Veal

Jukes Wine And Food Veal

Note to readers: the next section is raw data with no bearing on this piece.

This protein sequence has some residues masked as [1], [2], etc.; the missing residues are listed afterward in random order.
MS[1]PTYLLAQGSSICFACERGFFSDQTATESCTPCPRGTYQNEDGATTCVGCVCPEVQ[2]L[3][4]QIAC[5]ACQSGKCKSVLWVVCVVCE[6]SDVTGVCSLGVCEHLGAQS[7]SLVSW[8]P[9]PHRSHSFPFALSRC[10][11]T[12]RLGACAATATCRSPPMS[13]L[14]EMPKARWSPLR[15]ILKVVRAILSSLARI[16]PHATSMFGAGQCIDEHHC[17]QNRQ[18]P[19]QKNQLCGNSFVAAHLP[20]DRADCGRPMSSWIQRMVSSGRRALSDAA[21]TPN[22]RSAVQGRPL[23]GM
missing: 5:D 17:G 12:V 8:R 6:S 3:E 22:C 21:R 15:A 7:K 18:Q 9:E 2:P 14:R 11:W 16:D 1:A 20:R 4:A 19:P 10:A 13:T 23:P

There are some mightily good dishes in this section, but sadly there is no hard and fast rule as to what to follow on the wine front, so read carefully. In general, veal prefers to keep the company of grown-up white wines and classy, lighter reds. Saltimbocca, the terrific veal, sage and prosciutto dish, needs a wine to ‘jump in the mouth’. Pinot Nero (Italian Pinot Noir) would be fine but is hard to find and often a little dear. If your search is unsuccessful, try another unusual wine – Trincadeira or Alfrocheiro from Portugal would be an inexpensive and inspirational substitute. Vitello tonnato, a phenomenal dish of contrasting flavours, using thinly sliced, braised veal and served cold, drizzled in a sauce made from marinated tuna, lemon juice, olive oil and capers, is one of the world’s most sumptuous starters. Taking the tuna and anchovy (used in the braising stage) as your lead – fresh, sunny, seaside whites like Roero Arneis, Favorita, Nascetta, Verdicchio, Greco and Vernaccia work especially well. If you are snookered for decent Italian whites, then just go for a Kiwi Sauvignon for safety. Wiener schnitzel, fried veal in egg and breadcrumbs, can often taste a little on the dry side, so what else is on the plate? If there is nothing of enormous character to deflect your mission, give it the kiss of life with a juicy, mildly oaked Chardonnay. Blanquette de veau, the French classic with a creamy sauce, is a white wine dish. Again, Chardonnay will do, but for perfection go for Viognier, Roussanne or Marsanne blends from the Rhône or Victoria in South Australia. Osso bucco, veal shin with wine, tomatoes, parsley, garlic and zesty gremolata, is a lighter, yet more heady stew than most, and Tasmanian, Yarra Valley, Adelaide Hills (Aussie), New Zealand or Oregon Pinot Noir would be great, as would huge, full-on Chardonnays.